The Pastry of the Moment is the cronut. Invented in New York, the croissant-doughnut hybrid, filled with cream and glazed on top, has inspired a Beatle-mania-like craze: The lines are so long, and people are charging $80 on Craigslist to get one for you. Unfortunately, they’re not available in the Bay Area (yet).
But the East Bay has seen its share of popular pastries: In 2009 there was a frenzy for Pizzaiolo’s doughnuts, which sold out regularly by 10 a.m. A little more than a year ago, Starter Bakery’s kouign amann made a much-hyped debut, and for a while it seemed to be everywhere a good cup of coffee could be found.
But there are a good number of local pastries that are more quietly appreciated. Here’s a rundown of some of our favorites:
1) Turnovers from Pizzaiolo: Sometimes they’re filled with walnut paste, other times with a couple spoonfuls of homemade jam (rarely with apple). But the crusty pastry outside is always the same: well sweetened and flaky, the butter seeping onto your fingers. In some places it achieves a dense, crunchy, sugar-crystal bite. Sometimes I tear it down the middle to fetch out the fruit. Other times I go straight for the crust. There really isn’t a low point to a Pizzaiolo turnover. I’ve even seen people lick their fingers and press them onto their plate to pick up every last crumb.
2) Guava Jelly Tart from Cosecha: When Dominica Rice, the chef of Old Oakland’s Cosecha, first tasted guava jelly tarts in Brazil, she immediately knew she wanted to serve them every day when she opened her own restaurant. The tarts have a fine, tender, buttery crust (Rice uses the sweet-tart crust from Tartine’s cookbook), and the deep rosy-pink membrillo (fruit paste, in this case guava) filling is chewy, bright, and sweet with guava flavor. Rice orders the membrillo directly from the Dominican Republic or Brazil, which means that the probability of finding these little jewels anywhere else in the area is very low.
3) Sour Cherry Cookie from Bartavelle: Tiny and not too sweet, these little morsels are just the right size for eating with a macchiato. Every ingredient is detectable on the tongue: Fresh ground almonds provide most of the cookie’s substance; egg white and sugar give it a meringue-y chew; and inside there’s a surprise: a single dried sour cherry in the middle. And, incidentally, they’re gluten-free.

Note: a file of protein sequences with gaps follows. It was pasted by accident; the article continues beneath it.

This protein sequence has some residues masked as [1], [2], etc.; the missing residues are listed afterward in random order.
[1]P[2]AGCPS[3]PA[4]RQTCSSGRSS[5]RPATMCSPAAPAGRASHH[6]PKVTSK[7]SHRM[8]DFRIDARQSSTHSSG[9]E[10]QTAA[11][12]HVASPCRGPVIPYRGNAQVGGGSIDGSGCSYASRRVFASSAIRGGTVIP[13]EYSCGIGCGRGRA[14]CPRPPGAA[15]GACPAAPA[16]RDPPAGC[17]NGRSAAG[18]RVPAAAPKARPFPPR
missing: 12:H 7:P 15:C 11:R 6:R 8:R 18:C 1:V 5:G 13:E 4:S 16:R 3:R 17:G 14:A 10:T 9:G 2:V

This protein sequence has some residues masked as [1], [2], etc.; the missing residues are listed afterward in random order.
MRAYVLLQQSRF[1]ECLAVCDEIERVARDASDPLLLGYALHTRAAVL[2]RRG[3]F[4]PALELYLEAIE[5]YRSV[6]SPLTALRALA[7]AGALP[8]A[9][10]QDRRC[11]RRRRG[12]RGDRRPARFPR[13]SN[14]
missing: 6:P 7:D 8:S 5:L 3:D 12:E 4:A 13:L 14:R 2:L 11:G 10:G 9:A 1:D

4) Churros from Duende: Doughnut lesson time: Churros can be found on the streets of both Mexico and Spain, which explains why these are served, made-to-order, at Spanish restaurant Duende’s bodega in Oakland. Made with Central Milling flour and the restaurant’s hoji blanca (a mild, buttery olive oil), it’s got the gooey-inside-crunchy-outside thing going for it. Although Duende doesn’t advertise it as such, the treat is vegan. The accompanying spicy chocolate dip is also vegan — it’s made with Valrhona and TCHO chocolate, its sweetness perfectly balanced against the heat of chili flakes.
5) Coconut Pastel at Caña: They look rather humble in the pastry case: square and as flat as a handkerchief. But the Cuban turnover is delicately flaky, with a mellow, sweet coconut jam filling reminiscent of coconut tarts at dim sum restaurants. On Grand Lake farmers’ market days, when the coffee lines are unwaveringly and dishearteningly, go to Caña. Ask for the pastel to be reheated — they reheat well — while your coffee is being brewed.
6) Muffins from Grease Box: Baked goods that are made without dairy or wheat often seem well, lacking, but I’m into Grease Box’s muffins, which are often filled with fruit and dusted with sugar. Chef Lizzy Boelter uses a cake-like recipe from the classic cookbook Joy of Cooking, but swaps the wheat flour for her own gluten-free mix of millet, rice, and tapioca flour to create a moist, cornbread-like texture and flavor. When I tried one, a slice of peach was tucked into its middle, but Grease Box uses whatever fruit is in season.